Optimizing Phosphorus Removal at Detroit’s Water Resource Recovery Facility (WRRF)

Detroit, Michigan, USA

Toxic algae blooms in Lake Erie, fueled by phosphorous from commercial fertilizer and manure, remove oxygen from the water, choking fish and threatening the health of the lake and its tributaries. Professor Glen Daigger and his team are working to optimize phosphorus removal at the GLWA treatment facility, which is one of the 10 largest such facilities in the world.

Water Theme

Funding Source

Great Lakes Water Authority

About this Project

To protect water quality in Lake Erie, the GLWA WRRF is faced with one of the most stringent effluent phosphorus standards for a facility of its type. Adding the chemical ferric chloride to its treatment process, it routinely complies with this stringent limit.

Plant staff have observed that the plant’s biological treatment system may be exhibiting the characteristics of biological phosphorus removal systems that do not require chemical addition. The U-M research team, led by Professor Glen Daigger, are investigating this possibility, along with methods to also optimize chemical phosphorus removal at the plant.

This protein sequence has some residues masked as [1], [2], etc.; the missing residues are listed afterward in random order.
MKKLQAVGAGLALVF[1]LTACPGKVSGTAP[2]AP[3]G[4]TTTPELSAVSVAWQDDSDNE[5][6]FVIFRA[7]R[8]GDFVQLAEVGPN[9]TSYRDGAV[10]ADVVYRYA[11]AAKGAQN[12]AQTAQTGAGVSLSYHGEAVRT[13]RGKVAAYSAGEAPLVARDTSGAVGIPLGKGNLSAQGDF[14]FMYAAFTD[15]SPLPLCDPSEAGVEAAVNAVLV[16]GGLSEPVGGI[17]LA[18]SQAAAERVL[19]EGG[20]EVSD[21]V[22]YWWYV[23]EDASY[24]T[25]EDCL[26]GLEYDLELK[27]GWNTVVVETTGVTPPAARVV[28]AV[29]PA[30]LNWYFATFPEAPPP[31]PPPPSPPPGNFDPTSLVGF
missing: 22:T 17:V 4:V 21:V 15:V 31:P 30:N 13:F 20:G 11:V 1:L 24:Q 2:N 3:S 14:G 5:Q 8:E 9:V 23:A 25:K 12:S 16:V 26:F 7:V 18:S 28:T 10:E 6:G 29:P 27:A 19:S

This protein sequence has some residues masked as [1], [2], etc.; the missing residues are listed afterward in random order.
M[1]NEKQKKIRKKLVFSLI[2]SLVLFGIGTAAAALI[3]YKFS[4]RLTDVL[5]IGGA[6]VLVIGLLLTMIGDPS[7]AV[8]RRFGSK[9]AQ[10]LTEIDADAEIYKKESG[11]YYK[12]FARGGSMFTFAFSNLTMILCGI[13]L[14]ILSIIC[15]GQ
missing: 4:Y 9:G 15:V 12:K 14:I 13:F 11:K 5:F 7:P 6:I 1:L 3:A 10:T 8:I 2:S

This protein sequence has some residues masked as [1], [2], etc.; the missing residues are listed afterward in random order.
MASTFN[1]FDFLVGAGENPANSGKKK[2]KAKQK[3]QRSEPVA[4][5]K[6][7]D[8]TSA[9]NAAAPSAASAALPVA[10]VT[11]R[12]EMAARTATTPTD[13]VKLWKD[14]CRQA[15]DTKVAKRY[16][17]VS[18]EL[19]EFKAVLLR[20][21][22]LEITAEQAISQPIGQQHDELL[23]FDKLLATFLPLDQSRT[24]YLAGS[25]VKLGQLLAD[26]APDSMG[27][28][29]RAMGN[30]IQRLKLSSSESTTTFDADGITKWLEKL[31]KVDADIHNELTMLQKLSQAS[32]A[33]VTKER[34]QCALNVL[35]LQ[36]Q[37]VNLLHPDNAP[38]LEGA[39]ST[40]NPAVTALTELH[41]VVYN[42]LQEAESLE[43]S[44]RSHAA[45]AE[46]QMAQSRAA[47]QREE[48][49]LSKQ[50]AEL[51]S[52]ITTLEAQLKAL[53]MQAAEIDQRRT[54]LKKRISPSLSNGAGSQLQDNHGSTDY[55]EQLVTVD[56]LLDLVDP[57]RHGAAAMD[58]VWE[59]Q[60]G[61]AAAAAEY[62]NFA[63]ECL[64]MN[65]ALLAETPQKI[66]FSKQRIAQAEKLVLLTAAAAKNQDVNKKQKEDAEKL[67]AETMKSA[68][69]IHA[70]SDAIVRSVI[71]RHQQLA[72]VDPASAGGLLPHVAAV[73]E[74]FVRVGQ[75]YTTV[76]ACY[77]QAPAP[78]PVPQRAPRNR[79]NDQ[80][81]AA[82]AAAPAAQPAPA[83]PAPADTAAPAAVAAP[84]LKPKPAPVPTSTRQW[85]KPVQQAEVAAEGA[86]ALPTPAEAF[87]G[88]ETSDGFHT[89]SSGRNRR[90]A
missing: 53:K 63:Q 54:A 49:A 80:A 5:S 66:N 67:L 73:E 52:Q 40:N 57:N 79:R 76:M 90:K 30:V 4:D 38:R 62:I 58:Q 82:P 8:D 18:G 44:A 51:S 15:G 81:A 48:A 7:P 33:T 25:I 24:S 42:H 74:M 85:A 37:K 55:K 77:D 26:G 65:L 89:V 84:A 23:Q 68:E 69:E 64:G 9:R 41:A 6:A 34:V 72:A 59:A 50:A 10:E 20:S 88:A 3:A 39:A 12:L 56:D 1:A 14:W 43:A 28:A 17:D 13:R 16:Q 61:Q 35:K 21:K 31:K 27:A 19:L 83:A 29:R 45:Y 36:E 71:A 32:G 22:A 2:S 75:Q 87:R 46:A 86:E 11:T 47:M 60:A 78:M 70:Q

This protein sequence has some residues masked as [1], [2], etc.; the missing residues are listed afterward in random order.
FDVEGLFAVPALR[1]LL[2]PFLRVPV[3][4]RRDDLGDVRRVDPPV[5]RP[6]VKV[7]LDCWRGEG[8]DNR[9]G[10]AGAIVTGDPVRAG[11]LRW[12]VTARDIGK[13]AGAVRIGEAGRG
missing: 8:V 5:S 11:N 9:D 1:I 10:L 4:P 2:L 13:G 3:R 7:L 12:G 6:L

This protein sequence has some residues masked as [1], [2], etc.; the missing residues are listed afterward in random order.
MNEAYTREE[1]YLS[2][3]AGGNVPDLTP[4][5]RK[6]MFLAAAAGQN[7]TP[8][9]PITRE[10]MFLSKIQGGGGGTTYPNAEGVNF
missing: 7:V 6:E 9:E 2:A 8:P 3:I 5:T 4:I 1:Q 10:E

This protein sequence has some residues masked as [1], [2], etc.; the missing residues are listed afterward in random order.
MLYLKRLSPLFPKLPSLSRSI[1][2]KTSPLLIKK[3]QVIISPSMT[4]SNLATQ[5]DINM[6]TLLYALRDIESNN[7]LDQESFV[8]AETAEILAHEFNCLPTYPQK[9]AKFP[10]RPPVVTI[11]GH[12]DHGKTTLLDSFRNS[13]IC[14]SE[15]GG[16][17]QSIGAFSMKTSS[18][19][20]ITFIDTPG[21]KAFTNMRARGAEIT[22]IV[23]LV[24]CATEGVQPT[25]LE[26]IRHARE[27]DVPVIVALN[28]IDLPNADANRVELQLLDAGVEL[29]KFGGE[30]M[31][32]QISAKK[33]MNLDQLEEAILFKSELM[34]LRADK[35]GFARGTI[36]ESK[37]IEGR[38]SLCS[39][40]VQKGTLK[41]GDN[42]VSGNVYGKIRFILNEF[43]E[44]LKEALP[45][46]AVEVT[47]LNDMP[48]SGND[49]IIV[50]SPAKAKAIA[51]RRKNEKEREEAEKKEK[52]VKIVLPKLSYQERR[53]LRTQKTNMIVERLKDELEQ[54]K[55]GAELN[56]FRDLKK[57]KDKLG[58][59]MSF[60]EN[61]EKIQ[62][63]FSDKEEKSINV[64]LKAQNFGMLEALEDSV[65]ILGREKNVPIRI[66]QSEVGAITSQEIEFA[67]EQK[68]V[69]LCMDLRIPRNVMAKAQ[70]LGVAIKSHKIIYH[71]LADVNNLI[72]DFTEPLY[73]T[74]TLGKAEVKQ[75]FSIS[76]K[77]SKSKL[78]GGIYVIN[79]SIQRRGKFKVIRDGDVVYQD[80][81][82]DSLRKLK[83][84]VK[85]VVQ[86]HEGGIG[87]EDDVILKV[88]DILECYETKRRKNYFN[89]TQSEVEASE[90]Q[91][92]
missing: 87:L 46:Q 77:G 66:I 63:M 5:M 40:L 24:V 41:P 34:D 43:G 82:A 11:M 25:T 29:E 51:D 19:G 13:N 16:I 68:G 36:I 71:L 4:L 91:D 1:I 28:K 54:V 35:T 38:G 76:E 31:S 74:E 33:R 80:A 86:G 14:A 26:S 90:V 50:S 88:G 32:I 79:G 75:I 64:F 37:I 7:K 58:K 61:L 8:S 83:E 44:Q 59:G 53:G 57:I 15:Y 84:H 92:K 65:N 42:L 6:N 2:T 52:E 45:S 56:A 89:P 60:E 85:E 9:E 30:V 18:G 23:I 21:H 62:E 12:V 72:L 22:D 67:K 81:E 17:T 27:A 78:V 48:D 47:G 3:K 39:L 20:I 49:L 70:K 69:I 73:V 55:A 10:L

Laboratory- and field-based studies have demonstrated that the biological treatment system does, in fact, possess biological phosphorus removal characteristics. Biological phosphorus removal offers important benefits compared to chemical phosphorus removal, including elimination of the cost of chemical purchase, reduced sludge production, and the potential to recovery rather than simply remove phosphorus from the wastewater stream.

Work is on-going to determine how biological phosphorus removal can be further improved at the WRRF so that the plant’s outstanding phosphorus removal performance record can be maintained while gaining the cost and environmental benefits of transitioning more fully to biological phosphorus removal.

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